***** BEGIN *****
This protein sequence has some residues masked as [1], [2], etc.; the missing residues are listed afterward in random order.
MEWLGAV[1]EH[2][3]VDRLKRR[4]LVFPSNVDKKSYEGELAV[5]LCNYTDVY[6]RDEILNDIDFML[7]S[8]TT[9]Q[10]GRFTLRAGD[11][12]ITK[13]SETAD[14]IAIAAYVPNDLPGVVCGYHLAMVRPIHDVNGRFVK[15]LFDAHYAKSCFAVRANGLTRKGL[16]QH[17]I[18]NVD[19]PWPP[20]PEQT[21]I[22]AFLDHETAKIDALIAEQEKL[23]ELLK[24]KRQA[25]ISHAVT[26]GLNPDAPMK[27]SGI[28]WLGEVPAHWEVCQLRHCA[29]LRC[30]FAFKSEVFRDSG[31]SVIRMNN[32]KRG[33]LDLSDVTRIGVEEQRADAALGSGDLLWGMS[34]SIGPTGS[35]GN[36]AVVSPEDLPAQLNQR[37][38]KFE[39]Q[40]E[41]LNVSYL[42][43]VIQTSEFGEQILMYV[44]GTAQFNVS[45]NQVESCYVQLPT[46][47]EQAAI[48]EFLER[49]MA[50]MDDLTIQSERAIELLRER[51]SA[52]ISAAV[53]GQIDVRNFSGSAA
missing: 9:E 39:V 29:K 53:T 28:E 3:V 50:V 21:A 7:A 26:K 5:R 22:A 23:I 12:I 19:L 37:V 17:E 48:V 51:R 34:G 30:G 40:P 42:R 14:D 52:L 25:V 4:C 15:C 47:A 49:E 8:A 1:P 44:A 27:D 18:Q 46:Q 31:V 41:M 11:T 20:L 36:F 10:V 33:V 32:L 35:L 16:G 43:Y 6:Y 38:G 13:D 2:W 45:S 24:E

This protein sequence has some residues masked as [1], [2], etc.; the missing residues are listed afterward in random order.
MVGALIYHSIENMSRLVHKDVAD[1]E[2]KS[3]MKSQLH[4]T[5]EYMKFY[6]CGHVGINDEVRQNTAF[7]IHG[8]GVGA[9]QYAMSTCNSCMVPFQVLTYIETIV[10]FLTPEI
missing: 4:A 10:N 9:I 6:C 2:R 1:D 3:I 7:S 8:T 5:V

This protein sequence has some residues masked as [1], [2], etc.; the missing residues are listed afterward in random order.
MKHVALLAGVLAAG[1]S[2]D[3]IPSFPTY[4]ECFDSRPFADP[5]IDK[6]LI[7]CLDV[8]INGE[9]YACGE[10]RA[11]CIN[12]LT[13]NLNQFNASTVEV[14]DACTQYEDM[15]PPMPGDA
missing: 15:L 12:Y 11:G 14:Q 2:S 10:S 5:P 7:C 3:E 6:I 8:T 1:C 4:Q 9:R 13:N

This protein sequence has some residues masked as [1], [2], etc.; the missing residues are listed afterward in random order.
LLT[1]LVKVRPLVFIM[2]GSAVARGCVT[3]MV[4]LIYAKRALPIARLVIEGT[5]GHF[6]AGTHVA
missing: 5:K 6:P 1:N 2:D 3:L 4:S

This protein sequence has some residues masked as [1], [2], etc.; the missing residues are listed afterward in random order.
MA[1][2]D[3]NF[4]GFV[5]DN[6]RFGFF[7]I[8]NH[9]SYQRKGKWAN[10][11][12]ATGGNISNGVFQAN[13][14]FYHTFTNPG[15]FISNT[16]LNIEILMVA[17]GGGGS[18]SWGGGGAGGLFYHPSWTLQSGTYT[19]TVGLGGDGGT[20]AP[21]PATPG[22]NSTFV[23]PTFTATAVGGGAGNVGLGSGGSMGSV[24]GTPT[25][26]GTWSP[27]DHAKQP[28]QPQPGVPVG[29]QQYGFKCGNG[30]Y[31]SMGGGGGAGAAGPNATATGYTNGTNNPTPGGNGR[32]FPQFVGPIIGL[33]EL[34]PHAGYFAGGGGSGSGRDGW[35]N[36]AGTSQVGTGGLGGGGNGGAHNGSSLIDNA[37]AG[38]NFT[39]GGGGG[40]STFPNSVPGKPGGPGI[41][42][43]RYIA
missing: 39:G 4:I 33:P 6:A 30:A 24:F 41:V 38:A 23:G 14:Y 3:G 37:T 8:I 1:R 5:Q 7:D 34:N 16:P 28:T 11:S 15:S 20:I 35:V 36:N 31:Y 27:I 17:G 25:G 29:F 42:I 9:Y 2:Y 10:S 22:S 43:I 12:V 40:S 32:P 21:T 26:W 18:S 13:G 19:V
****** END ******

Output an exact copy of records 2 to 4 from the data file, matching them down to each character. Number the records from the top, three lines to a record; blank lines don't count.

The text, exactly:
This protein sequence has some residues masked as [1], [2], etc.; the missing residues are listed afterward in random order.
MVGALIYHSIENMSRLVHKDVAD[1]E[2]KS[3]MKSQLH[4]T[5]EYMKFY[6]CGHVGINDEVRQNTAF[7]IHG[8]GVGA[9]QYAMSTCNSCMVPFQVLTYIETIV[10]FLTPEI
missing: 4:A 10:N 9:I 6:C 2:R 1:D 3:I 7:S 8:T 5:V

This protein sequence has some residues masked as [1], [2], etc.; the missing residues are listed afterward in random order.
MKHVALLAGVLAAG[1]S[2]D[3]IPSFPTY[4]ECFDSRPFADP[5]IDK[6]LI[7]CLDV[8]INGE[9]YACGE[10]RA[11]CIN[12]LT[13]NLNQFNASTVEV[14]DACTQYEDM[15]PPMPGDA
missing: 15:L 12:Y 11:G 14:Q 2:S 10:S 5:P 7:C 3:E 6:I 8:T 1:C 4:Q 9:R 13:N

This protein sequence has some residues masked as [1], [2], etc.; the missing residues are listed afterward in random order.
LLT[1]LVKVRPLVFIM[2]GSAVARGCVT[3]MV[4]LIYAKRALPIARLVIEGT[5]GHF[6]AGTHVA
missing: 5:K 6:P 1:N 2:D 3:L 4:S